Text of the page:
This leads me to another evidence for the existence of God, namely, the apparent design of the universe. In short, it very much appears that the universe has been designed. But design implies a designer. Hence, the apparent design of the universe is one more piece of evidence for the existence of God. This is actually the most ancient and historically widely-esteemed argument for the existence of God. The Apostle Paul (Saul of Tarsus) even presents this argument in his most important extant writing, namely, the Epistle to the Romans. This argument has lost some of its luster in recent centuries do to evolutionary theory, but this is without good reason. For the theory of evolution (macro evolution) is questionable at best, and, further, even if it is true then macro evolution itself appears the product of design and so demands a designer to explain it. Also, there are other elements of the universe that the theory of macro evolution cannot account for and which appear to be designed. The fine-tuning of the universe for life stands out above all. In short, according to scientists who study these things, the universe is fine-tuned to support life. If certain facets of the universe were even slightly different than they are, then, it is my understanding (i.e. the scientists say), the universe would not be life-supporting. So this appears to be designed.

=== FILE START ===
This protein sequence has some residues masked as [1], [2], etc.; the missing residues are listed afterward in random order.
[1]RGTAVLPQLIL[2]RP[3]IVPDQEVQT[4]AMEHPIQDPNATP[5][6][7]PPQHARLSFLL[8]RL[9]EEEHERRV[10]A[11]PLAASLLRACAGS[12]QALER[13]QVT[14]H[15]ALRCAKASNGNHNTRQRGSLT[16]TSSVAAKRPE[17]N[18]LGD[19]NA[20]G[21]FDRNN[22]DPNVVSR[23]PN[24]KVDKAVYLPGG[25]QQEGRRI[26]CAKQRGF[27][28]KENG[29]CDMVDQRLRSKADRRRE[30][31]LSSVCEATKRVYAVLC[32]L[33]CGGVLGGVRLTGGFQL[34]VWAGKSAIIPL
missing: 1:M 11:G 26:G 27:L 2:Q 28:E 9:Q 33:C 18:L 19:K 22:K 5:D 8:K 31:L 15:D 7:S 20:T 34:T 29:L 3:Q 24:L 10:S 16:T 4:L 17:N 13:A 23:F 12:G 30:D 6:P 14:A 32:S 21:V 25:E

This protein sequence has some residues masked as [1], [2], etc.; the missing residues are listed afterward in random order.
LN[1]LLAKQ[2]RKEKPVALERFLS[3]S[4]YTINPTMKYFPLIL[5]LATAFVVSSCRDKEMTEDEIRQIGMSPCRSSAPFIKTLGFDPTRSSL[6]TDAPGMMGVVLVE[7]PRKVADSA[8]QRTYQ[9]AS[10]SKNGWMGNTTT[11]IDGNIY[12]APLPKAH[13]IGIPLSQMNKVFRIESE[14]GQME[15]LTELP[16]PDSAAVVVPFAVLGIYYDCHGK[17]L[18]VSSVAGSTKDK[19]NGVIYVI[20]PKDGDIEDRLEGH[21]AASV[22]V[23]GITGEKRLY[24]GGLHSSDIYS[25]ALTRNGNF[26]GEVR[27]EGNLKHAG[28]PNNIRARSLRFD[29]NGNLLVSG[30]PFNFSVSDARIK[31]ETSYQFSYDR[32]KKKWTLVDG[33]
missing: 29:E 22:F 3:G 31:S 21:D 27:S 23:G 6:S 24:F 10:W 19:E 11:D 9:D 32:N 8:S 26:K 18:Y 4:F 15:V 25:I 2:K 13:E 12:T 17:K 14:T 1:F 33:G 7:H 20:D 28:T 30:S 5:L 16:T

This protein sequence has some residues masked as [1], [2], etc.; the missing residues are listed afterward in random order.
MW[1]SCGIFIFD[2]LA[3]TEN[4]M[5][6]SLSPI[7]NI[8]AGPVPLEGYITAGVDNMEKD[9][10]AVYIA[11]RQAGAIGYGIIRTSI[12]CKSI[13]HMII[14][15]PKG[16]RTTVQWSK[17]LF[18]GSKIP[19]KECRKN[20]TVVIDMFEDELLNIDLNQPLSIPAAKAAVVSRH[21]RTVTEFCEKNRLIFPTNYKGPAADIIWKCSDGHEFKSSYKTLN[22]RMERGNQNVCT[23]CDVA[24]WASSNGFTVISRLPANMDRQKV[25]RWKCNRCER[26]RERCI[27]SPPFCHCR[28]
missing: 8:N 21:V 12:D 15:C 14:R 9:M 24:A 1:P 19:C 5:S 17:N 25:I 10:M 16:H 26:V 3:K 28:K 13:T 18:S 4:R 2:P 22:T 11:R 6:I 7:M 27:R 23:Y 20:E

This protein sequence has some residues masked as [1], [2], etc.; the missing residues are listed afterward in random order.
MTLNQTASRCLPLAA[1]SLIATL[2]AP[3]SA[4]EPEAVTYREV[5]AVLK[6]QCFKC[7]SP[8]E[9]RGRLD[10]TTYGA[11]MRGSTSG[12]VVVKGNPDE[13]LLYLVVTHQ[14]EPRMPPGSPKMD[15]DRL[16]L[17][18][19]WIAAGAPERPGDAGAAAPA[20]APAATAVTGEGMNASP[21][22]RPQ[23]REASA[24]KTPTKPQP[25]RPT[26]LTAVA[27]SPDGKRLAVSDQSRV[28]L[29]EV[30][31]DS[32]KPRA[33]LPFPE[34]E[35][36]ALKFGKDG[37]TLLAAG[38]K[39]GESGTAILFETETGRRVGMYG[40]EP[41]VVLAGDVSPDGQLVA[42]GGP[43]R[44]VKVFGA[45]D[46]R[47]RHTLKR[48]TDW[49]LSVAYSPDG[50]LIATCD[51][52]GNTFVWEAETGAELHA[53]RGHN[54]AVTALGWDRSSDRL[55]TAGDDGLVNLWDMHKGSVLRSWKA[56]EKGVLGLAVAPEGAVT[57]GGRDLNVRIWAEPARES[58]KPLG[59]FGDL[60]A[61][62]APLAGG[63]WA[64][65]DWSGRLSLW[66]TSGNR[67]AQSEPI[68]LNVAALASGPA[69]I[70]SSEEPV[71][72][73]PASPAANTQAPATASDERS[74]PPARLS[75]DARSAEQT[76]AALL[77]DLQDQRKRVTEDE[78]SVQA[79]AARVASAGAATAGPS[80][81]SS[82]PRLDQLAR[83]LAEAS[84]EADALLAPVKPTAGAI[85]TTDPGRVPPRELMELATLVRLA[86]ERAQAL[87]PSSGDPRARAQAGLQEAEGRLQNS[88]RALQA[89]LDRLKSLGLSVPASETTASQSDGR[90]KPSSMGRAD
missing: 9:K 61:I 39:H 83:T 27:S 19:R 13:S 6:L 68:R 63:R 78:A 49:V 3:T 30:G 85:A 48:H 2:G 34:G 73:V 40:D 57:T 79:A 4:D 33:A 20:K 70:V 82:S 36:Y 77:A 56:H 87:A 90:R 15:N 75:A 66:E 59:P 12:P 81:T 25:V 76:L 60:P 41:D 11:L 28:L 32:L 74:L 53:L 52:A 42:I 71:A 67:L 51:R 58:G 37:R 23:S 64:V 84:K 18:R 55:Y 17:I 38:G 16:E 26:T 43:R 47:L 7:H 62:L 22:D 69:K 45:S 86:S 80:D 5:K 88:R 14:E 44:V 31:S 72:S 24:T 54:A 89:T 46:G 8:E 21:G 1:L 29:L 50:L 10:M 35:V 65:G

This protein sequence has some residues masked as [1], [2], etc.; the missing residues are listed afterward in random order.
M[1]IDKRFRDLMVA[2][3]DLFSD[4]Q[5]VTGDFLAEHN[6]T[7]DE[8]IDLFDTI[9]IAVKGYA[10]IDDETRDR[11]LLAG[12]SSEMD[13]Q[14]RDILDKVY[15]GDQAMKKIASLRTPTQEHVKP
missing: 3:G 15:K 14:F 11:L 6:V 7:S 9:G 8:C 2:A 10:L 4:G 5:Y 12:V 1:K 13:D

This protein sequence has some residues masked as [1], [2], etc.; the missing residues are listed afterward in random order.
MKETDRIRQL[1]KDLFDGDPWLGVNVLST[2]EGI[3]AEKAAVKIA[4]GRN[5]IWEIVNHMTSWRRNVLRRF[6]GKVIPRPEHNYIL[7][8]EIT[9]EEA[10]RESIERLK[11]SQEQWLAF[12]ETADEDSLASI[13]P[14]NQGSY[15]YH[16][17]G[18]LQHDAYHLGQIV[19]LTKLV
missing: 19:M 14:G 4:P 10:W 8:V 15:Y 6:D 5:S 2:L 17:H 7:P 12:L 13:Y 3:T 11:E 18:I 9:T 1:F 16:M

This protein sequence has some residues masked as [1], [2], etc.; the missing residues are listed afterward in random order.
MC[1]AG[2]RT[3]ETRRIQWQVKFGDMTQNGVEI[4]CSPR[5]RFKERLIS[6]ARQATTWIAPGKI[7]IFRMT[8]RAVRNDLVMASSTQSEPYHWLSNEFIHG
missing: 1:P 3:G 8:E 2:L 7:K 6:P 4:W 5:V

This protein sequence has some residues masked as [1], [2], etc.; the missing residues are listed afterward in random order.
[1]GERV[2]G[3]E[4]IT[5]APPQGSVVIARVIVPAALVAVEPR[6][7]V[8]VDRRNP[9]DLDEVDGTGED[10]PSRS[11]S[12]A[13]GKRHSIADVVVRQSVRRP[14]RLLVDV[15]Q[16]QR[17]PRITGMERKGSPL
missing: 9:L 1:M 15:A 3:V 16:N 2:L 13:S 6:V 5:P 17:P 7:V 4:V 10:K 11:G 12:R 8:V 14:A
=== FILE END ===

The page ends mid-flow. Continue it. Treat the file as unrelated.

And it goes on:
Finally, to give just one more evidence for the existence of God, consider the evidence that Jesus of Nazareth was raised from the dead. In my studied opinion, there is no good alternative explanation to account for the evidence. The principle of testimony, as already explained, tells us that we should accept the claims made by Jesus’ earliest followers that Jesus was raised from the dead unless we have good reason not to, so this is one piece of evidence. But even without accepting the claims at face value, if one accepts only the minimal facts that the majority of experts (Christian or otherwise) of Christian origins accept surrounding the possible resurrection of Jesus (e.g. the empty tomb), they seem to me to lead inexorably to the conclusion that Jesus really was raised from the dead as his earliest followers claimed. In other words, the best explanation of a number of (minimal) facts that virtually all scholars who are experts in the area accept seems to be that Jesus of Nazareth really was raised from the dead. But if Jesus was raised from the dead, then this is evidence of the existence of the God who raised him from the dead. (Indeed it is evidence of more than this. It is evidence that Jesus was/is someone very significant himself.)
Those, then, are in my opinion the main reasons to think that God exists. They are the chief reasons I believe God exists, and I believe they are more than ample reason that any rational person should believe God exists.